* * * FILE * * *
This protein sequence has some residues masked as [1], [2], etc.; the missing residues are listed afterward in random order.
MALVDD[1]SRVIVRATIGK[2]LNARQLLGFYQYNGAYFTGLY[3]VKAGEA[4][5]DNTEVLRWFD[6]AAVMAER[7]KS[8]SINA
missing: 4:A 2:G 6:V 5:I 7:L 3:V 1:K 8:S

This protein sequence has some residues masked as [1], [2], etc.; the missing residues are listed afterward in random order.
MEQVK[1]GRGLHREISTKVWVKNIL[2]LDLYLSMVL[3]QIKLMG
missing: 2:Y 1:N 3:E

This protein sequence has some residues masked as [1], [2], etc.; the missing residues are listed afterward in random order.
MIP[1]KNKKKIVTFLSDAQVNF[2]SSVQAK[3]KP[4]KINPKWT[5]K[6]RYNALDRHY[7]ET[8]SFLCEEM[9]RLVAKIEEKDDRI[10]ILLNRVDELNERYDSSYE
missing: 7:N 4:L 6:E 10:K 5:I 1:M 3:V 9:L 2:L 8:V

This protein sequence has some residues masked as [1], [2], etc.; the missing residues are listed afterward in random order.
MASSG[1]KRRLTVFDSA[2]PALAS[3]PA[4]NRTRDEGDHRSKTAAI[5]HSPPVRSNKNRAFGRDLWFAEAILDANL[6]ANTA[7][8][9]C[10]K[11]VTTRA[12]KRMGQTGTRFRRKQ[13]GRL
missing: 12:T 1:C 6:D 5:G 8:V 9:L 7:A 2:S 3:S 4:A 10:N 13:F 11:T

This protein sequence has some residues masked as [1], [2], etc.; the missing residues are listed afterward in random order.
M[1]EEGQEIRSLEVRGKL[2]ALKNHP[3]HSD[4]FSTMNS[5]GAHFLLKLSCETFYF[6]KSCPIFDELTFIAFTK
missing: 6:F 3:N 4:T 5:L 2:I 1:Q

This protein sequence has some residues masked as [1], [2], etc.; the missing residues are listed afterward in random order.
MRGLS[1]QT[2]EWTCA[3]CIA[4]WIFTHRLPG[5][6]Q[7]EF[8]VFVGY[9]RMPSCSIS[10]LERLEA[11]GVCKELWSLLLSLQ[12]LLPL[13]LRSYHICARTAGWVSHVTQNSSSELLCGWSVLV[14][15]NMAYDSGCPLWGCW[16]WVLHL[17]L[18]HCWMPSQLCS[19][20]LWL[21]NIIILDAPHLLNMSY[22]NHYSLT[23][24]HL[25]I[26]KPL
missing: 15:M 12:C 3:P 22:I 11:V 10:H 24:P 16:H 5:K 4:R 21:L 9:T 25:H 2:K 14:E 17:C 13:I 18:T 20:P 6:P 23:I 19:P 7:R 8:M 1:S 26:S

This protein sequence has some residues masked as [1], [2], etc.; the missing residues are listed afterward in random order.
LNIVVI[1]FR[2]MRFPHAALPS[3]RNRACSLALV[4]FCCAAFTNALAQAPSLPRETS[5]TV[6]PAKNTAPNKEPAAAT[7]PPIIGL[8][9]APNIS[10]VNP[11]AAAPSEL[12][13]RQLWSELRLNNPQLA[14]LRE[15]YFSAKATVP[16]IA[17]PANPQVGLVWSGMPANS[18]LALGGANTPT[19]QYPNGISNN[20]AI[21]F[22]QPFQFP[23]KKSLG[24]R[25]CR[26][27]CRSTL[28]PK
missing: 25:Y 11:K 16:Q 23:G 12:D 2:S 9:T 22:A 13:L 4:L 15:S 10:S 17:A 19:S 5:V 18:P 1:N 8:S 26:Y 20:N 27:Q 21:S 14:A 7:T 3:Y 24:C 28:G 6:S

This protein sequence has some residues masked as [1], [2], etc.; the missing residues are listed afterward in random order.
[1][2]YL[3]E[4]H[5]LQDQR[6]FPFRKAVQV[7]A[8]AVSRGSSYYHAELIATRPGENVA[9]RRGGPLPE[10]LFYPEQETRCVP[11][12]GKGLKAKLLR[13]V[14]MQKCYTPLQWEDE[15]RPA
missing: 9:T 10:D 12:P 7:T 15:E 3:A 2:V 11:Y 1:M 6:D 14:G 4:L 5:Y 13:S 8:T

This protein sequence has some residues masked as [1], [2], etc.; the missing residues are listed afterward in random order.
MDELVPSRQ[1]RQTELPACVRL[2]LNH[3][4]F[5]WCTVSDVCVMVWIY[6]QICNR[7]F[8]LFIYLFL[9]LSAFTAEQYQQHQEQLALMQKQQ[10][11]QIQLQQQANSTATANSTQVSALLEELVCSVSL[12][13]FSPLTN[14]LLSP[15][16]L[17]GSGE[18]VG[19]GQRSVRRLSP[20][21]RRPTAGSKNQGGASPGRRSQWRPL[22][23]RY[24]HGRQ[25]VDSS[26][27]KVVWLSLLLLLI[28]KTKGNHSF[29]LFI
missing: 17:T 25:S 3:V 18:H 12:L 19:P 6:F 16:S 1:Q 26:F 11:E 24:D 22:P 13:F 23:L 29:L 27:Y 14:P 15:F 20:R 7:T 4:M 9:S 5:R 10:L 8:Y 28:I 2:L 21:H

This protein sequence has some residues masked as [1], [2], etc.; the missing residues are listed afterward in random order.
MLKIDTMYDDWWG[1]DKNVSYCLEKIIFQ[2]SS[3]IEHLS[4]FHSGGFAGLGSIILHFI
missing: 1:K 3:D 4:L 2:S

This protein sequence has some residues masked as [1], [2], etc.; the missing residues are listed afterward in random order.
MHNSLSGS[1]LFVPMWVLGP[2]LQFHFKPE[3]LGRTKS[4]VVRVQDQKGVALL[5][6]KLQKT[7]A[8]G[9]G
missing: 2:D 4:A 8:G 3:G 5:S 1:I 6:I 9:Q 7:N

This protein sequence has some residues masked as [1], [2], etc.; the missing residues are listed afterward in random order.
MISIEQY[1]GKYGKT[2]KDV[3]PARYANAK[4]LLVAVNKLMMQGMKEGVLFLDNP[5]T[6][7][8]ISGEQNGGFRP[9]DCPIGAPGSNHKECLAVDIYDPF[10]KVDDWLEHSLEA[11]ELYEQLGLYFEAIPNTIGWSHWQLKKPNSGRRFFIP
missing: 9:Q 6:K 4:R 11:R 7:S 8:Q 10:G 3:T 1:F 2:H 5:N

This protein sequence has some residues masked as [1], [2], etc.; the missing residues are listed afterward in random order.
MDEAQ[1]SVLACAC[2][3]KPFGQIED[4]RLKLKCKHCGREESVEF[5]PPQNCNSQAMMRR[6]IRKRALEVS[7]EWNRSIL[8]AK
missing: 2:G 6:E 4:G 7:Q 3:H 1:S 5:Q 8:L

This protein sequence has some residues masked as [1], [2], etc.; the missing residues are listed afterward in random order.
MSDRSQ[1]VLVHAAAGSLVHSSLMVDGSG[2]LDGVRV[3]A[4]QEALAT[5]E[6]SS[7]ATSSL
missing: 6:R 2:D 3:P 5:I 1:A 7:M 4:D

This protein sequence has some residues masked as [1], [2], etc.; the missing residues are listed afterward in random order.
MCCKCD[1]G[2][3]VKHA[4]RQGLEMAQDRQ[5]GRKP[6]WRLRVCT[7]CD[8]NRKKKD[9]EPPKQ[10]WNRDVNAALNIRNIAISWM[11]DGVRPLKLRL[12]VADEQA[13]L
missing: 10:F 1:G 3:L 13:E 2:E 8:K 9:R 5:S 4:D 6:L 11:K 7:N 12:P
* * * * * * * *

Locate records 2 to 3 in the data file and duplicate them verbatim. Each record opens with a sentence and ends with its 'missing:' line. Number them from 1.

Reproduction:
This protein sequence has some residues masked as [1], [2], etc.; the missing residues are listed afterward in random order.
MEQVK[1]GRGLHREISTKVWVKNIL[2]LDLYLSMVL[3]QIKLMG
missing: 2:Y 1:N 3:E

This protein sequence has some residues masked as [1], [2], etc.; the missing residues are listed afterward in random order.
MIP[1]KNKKKIVTFLSDAQVNF[2]SSVQAK[3]KP[4]KINPKWT[5]K[6]RYNALDRHY[7]ET[8]SFLCEEM[9]RLVAKIEEKDDRI[10]ILLNRVDELNERYDSSYE
missing: 7:N 4:L 6:E 10:K 5:I 1:M 3:V 9:L 2:L 8:V